The Successful Side Business
How should a student approach his advisor who is too busy building a business to monitor his dissertation? Is it ethical for a professor to use university resources to build a private business? This scenario explores conflicts that may arise in the university setting.
Dr. Jones is a professor in the Biology Department at Expensive Private College (EPC). His research focuses on DNA transcription, but he has a personal interest in computers and computer programming. As the instructor for the department's Molecular Biology course, he develops a computer program that generates a video demonstration of transcription (DNA Whiz) and uses it to teach the class. DNA Whiz is a hit both with the students and other faculty. Realizing the program has broad appeal, and that he has a talent for programming, Jones sets up his own business, BioProgram. He rents a post office box and markets the program commercially to faculty at other universities via internet and print advertising, as well as by word of mouth. The program sells for $50, and the business earns profits of $15 for each copy sold. As the owner of the business, Jones pockets this money, but he shares the program with EPC faculty free of charge.
In addition to the video, Jones begins working on other programs that compare and analyze DNA sequences. Like DNA Whiz, these programs are free to faculty at EPC, but marketed to researchers at other universities. BioProgram becomes fairly profitable, but it has begun to consume all of Jones's time. He negotiates an agreement with the college administration for a year off from his teaching responsibilities to give him time to develop his business, in exchange for paying for a replacement instructor for his courses. During this year, he comes into his lab every day and develops and debugs software on his lab computer.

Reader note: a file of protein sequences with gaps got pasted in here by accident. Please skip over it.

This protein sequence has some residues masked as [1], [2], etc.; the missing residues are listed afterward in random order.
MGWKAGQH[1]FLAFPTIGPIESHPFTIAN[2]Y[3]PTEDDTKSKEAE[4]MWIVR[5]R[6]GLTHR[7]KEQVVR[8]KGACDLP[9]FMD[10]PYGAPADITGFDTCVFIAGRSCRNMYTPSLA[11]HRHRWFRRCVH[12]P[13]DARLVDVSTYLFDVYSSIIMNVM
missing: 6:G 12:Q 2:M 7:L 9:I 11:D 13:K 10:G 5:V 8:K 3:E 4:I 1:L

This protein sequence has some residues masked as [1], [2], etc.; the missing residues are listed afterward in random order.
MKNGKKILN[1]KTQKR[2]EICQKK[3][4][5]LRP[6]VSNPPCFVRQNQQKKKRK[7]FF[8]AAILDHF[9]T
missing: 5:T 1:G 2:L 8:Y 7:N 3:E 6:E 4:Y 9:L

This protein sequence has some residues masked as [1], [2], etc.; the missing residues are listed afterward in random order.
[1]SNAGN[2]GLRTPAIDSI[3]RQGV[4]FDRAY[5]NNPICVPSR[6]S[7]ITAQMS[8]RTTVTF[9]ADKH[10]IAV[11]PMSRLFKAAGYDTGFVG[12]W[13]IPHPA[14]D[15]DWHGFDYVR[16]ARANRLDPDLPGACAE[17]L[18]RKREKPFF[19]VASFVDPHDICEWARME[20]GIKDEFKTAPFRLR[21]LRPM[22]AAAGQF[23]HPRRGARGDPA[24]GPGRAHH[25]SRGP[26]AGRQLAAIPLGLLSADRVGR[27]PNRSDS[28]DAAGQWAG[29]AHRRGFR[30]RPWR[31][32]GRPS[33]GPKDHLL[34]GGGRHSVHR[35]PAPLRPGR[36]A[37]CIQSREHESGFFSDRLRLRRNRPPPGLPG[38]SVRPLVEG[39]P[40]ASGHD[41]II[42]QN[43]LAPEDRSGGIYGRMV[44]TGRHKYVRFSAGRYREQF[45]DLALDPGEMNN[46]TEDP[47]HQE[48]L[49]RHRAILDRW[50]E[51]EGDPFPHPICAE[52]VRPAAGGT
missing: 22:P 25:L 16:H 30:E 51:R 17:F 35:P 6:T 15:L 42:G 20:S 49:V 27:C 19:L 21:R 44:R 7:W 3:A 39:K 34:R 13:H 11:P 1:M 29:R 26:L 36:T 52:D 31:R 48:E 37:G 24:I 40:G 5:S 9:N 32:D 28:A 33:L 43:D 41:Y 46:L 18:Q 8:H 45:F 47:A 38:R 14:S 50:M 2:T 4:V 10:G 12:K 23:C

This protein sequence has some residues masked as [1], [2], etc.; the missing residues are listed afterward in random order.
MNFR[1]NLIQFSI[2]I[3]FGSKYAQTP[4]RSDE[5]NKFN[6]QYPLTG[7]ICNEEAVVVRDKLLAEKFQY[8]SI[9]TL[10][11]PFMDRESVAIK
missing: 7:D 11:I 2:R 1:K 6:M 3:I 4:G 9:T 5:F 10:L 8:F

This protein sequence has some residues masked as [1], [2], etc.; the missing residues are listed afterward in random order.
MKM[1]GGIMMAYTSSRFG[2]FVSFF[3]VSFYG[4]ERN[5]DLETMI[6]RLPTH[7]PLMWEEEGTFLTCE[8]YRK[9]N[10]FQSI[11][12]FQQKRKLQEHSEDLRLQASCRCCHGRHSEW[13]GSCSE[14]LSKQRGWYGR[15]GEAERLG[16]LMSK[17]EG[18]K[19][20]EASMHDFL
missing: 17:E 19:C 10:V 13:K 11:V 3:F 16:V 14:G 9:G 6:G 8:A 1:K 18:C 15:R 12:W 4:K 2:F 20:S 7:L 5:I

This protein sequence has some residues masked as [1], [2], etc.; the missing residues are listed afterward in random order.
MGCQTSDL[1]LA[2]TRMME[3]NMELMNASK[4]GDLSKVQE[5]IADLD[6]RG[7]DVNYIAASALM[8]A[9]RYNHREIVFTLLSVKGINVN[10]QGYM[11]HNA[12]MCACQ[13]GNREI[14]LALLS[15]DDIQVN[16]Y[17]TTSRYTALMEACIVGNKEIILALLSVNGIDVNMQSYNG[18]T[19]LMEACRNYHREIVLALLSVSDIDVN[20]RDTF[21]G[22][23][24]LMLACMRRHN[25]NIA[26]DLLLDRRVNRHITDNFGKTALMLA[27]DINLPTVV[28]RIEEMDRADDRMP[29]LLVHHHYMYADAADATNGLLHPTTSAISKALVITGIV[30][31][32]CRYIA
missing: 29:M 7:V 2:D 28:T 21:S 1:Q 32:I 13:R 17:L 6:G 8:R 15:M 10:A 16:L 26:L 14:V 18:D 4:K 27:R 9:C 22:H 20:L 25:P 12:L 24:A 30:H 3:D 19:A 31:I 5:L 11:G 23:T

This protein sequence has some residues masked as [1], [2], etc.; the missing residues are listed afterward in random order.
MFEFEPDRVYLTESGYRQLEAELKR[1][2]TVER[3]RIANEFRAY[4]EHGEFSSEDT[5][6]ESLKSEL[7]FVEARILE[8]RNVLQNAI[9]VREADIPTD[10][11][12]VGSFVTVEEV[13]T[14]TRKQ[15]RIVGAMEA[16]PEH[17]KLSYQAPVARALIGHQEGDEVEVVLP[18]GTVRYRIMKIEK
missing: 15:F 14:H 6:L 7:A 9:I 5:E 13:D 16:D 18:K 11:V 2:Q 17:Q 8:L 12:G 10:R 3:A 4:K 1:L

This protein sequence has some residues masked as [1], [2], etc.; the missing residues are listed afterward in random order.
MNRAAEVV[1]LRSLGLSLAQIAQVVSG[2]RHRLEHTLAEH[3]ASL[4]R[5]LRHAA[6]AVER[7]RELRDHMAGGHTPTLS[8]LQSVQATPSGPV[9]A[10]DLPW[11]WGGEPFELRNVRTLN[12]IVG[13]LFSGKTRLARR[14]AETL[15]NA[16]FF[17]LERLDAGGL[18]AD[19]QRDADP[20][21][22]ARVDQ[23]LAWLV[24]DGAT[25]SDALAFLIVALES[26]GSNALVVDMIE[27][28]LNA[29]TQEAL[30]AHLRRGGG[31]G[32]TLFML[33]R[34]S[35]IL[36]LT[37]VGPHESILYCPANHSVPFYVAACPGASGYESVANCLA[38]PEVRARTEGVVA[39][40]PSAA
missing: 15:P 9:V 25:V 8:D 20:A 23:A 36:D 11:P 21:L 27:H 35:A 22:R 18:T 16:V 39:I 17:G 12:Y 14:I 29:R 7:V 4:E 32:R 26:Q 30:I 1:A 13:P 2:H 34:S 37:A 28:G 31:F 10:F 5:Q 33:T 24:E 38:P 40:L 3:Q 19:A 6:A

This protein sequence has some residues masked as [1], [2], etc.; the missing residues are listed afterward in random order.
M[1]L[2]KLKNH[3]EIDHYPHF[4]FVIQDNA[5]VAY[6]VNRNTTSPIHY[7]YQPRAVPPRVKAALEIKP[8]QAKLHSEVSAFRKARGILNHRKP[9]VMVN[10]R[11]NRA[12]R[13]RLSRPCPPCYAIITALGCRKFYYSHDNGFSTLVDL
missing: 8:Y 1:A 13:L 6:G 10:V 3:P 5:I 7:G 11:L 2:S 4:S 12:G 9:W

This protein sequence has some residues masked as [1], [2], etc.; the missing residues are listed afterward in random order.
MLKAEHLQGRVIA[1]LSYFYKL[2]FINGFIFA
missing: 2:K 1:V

Mark, Jones's senior graduate student, has begun to feel that Jones is not providing him guidance. Although Mark is paid by the Biology Department on a departmental stipend, he often ends up answering the phone and troubleshooting programs for Jones's business in addition to his thesis work. He is beginning to feel overwhelmed by the demands on his time, but doesn't feel he can appear unwilling to help. He has not had a committee meeting to discuss his doctoral research in over a year, and Jones shows no signs of calling one any time soon. Mark is starting his sixth year, usually the final year in his program, and is quite frustrated -- he feels that he should be finishing his thesis, not helping to run BioProgram. He receives no pay for this work, and he has no financial investment in the company. He has thought of talking to Dr. Smith, another member of his committee, about the situation, but is afraid Jones will see this move as undermining his authority.
- Clearly, Mark is in an awkward situation. He must set his priorities for the next year. What should they be? Should he just continue to work in the lab? Should he talk to Smith? Could he talk to anyone else? What other courses of action might he take?
- Should Jones have been allowed to retain a full-time faculty appointment while running a business on the side? What kind of institutional policies should cover this situation? Jones has many responsibilities as a professor, which he must prioritize. What are these responsibilities, and where should his priorities be? How does his buying time off affect those responsibilities, especially in the case of Mark? How do those priorities change after BioProgram becomes so successful and demanding?